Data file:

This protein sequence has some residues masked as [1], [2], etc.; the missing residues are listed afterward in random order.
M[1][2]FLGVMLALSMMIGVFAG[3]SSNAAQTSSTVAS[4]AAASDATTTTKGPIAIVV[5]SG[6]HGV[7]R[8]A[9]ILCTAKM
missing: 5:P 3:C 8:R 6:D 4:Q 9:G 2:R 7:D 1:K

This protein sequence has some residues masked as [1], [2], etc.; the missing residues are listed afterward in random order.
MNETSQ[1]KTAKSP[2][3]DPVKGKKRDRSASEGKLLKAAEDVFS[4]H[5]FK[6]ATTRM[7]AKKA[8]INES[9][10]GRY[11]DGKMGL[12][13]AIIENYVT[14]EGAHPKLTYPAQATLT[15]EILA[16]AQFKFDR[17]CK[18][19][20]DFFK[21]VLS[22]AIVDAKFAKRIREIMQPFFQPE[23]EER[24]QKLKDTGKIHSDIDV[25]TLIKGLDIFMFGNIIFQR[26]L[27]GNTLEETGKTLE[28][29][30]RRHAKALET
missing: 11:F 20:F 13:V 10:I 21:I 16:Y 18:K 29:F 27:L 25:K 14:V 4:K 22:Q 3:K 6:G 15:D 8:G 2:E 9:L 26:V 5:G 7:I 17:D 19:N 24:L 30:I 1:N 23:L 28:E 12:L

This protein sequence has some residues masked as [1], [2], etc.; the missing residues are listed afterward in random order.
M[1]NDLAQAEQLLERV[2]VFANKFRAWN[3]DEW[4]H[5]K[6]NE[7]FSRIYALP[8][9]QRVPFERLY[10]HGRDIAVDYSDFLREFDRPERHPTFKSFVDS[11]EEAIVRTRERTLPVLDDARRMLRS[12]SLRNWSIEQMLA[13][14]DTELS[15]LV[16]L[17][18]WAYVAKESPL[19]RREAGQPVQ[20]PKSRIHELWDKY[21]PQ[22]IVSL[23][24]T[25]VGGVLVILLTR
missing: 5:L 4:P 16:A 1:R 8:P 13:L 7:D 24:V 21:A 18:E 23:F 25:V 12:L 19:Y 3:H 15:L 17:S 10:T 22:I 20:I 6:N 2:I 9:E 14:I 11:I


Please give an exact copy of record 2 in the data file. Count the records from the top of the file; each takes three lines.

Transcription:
This protein sequence has some residues masked as [1], [2], etc.; the missing residues are listed afterward in random order.
MNETSQ[1]KTAKSP[2][3]DPVKGKKRDRSASEGKLLKAAEDVFS[4]H[5]FK[6]ATTRM[7]AKKA[8]INES[9][10]GRY[11]DGKMGL[12][13]AIIENYVT[14]EGAHPKLTYPAQATLT[15]EILA[16]AQFKFDR[17]CK[18][19][20]DFFK[21]VLS[22]AIVDAKFAKRIREIMQPFFQPE[23]EER[24]QKLKDTGKIHSDIDV[25]TLIKGLDIFMFGNIIFQR[26]L[27]GNTLEETGKTLE[28][29][30]RRHAKALET
missing: 11:F 20:F 13:V 10:I 21:I 16:Y 18:K 29:F 27:L 25:K 14:V 4:K 22:Q 3:K 6:G 15:D 8:G 2:E 9:L 26:V 5:G 7:I 17:D 19:N 24:L 30:I 1:N 23:L 28:E 12:L